First, there was the People's Court.
Now comes the People's Law School.
It's going on right now at Pierce College in Woodland Hills.
Sponsored by the California Trial Lawyers Assn. and the National Community Education Assn., the course consists of nine two-hour sessions on Wednesday nights. The program began two weeks ago.
Rights and Issues
The classes are intended to educate the general public about legal rights and issues, according to CTLA Vice President Samuel Shore. Tuition for the entire course is only $5, to cover the cost of coffee and clean-up, and students may attend one or all of the classes.
The courses are taught by practicing attorneys who invite both general and personal questions. So, if you have a particular landlord-tenant problem, want to find out more about your own divorce or didn't understand the ruling in the workers' compensation case you filed against your boss, plan to register for the People's Law School.
Come prepared. If you have a specific question, write it out in advance, and summarize the relevant facts so you can focus your inquiry quickly.
Each night is a different topic, so you can attend when subjects important to you are being presented. On Wednesday the topic is "Family Law and Adoptions." There is no class April 15. Here's the remaining schedule:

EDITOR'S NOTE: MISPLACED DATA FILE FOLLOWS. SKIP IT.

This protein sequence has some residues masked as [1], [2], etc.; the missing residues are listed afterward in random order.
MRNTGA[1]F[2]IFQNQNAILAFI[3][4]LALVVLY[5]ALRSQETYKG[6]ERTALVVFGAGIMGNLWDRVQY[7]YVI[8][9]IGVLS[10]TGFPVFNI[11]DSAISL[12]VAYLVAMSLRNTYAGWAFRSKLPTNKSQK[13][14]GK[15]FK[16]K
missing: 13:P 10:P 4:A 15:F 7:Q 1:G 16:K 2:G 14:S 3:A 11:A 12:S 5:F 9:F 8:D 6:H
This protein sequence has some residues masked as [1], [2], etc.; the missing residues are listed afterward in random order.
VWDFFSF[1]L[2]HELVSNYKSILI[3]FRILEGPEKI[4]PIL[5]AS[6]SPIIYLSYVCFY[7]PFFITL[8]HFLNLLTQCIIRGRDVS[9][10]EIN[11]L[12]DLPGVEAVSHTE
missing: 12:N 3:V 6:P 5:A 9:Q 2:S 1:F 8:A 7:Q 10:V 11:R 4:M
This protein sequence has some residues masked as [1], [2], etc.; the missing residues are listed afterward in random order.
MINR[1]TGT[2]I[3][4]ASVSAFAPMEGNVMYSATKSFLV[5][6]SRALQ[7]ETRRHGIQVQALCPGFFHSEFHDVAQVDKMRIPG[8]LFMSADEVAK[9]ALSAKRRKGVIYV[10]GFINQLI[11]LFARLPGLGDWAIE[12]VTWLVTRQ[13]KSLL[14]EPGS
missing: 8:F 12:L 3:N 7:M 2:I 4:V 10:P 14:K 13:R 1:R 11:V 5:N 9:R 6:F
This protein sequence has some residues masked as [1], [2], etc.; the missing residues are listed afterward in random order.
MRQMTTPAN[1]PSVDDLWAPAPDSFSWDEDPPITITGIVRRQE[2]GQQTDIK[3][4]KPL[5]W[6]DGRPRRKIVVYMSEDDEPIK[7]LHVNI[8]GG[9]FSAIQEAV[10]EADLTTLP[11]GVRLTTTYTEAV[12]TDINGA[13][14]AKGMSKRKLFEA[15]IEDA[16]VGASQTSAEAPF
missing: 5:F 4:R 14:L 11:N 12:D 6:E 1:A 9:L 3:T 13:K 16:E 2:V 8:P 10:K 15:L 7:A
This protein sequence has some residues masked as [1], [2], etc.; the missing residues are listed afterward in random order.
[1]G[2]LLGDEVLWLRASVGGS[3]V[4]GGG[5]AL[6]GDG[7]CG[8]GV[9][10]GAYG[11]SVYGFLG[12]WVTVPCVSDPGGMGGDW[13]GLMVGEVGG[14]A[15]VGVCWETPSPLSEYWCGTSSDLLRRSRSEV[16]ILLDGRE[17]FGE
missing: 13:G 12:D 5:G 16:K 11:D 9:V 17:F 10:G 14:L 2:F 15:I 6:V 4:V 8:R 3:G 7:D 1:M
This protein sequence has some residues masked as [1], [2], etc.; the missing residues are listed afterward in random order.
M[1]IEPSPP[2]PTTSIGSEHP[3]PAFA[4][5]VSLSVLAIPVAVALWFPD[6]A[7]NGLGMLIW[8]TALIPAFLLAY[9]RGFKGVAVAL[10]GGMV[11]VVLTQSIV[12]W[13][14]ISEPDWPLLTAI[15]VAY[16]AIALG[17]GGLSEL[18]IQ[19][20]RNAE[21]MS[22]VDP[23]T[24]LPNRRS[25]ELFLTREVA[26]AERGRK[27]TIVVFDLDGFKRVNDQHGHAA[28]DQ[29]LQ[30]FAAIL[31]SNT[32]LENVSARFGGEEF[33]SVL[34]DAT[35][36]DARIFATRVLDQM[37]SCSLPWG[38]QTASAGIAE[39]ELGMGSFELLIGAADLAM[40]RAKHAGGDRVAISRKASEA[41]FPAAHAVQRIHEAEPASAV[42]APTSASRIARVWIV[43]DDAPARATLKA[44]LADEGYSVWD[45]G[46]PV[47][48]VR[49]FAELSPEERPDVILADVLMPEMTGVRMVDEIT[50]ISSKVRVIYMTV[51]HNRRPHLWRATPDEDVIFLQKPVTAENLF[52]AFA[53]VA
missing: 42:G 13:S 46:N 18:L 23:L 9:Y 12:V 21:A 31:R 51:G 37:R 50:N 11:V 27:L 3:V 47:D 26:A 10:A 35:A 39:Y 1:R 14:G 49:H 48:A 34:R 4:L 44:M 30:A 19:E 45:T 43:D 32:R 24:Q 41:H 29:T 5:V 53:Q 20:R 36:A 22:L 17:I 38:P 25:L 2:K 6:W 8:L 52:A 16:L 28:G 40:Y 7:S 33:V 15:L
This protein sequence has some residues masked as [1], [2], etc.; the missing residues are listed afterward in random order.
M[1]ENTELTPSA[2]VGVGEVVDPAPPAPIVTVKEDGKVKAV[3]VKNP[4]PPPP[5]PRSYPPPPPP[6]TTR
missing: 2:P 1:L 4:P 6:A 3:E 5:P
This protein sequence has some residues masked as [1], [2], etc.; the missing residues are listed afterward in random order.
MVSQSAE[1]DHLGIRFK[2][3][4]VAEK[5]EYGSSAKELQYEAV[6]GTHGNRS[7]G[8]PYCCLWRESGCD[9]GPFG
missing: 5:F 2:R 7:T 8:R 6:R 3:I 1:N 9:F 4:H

April 22--"Employment Discrimination and Workers' Compensation Law."
April 29--"General Negligence, Insurance, Insurance Rights and Victims Rights."
May 6--"Real Estate and Landlord/Tenant Law."
May 13--"The Legislature and How Your Laws Are Made."
May 27--"Professional Malpractice Litigation and Products Liability."
June 3--"Wills, Estates, Probate and Taxation."
Almost No Charge
This is a rare opportunity, at almost no charge, to learn some valuable legal information, find out more about how our legal system is supposed to work and have many of your legal questions answered.
"It's a lot safer than asking these questions of your brother-in-law, and I'll guarantee you'll get a better opinion," CTLA's Shore says.
For more information on the People's Law School program, call (213) 660-6111 or (818) 719-6425. The two-hour classes, which begin at 7 p.m., are offered at Pierce College, 6201 Winnetka Ave., Woodland Hills, in the Campus Center Lounge.
Another organization providing information about the Immigration Reform and Control Act of 1986, which I discussed in last week's column, is the Mexican American Legal Defense and Educational Fund. If you have questions about the law, call the Immigration Hot Line at (800) 553-2555, which operates weekdays and Saturdays from 9 a.m. to 5 p.m. (It is toll free in California only).
Attorney Jeffrey S. Klein, The Times' senior staff counsel, cannot answer mail personally but will respond in this column to questions of general interest about the law. Do not telephone. Write to Jeffrey S. Klein, Legal View, The Times, Times Mirror Square, Los Angeles 90053.